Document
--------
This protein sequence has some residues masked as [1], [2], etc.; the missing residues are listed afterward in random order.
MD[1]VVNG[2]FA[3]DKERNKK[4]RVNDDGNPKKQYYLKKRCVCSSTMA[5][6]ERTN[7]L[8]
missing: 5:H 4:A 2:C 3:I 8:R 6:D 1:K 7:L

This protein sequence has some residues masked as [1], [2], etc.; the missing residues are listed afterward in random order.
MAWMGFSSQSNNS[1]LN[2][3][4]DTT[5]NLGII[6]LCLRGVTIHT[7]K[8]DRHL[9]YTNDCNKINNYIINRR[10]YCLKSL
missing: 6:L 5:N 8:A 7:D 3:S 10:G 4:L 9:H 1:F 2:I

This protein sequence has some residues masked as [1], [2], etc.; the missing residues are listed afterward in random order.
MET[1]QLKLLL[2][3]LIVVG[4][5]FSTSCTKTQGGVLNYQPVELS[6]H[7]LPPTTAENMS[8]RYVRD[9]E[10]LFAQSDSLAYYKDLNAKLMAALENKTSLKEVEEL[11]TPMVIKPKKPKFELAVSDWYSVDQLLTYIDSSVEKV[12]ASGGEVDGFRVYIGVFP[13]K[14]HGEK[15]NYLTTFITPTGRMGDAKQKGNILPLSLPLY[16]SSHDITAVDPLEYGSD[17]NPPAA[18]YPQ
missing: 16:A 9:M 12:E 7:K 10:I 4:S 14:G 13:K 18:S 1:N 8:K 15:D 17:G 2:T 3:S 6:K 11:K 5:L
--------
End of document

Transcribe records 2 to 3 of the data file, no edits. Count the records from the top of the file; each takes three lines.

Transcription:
This protein sequence has some residues masked as [1], [2], etc.; the missing residues are listed afterward in random order.
MAWMGFSSQSNNS[1]LN[2][3][4]DTT[5]NLGII[6]LCLRGVTIHT[7]K[8]DRHL[9]YTNDCNKINNYIINRR[10]YCLKSL
missing: 6:L 5:N 8:A 7:D 3:S 10:G 4:L 9:H 1:F 2:I

This protein sequence has some residues masked as [1], [2], etc.; the missing residues are listed afterward in random order.
MET[1]QLKLLL[2][3]LIVVG[4][5]FSTSCTKTQGGVLNYQPVELS[6]H[7]LPPTTAENMS[8]RYVRD[9]E[10]LFAQSDSLAYYKDLNAKLMAALENKTSLKEVEEL[11]TPMVIKPKKPKFELAVSDWYSVDQLLTYIDSSVEKV[12]ASGGEVDGFRVYIGVFP[13]K[14]HGEK[15]NYLTTFITPTGRMGDAKQKGNILPLSLPLY[16]SSHDITAVDPLEYGSD[17]NPPAA[18]YPQ
missing: 16:A 9:M 12:E 7:K 10:I 4:S 14:G 13:K 18:S 1:N 8:K 15:D 17:G 2:T 3:S 6:K 11:K 5:L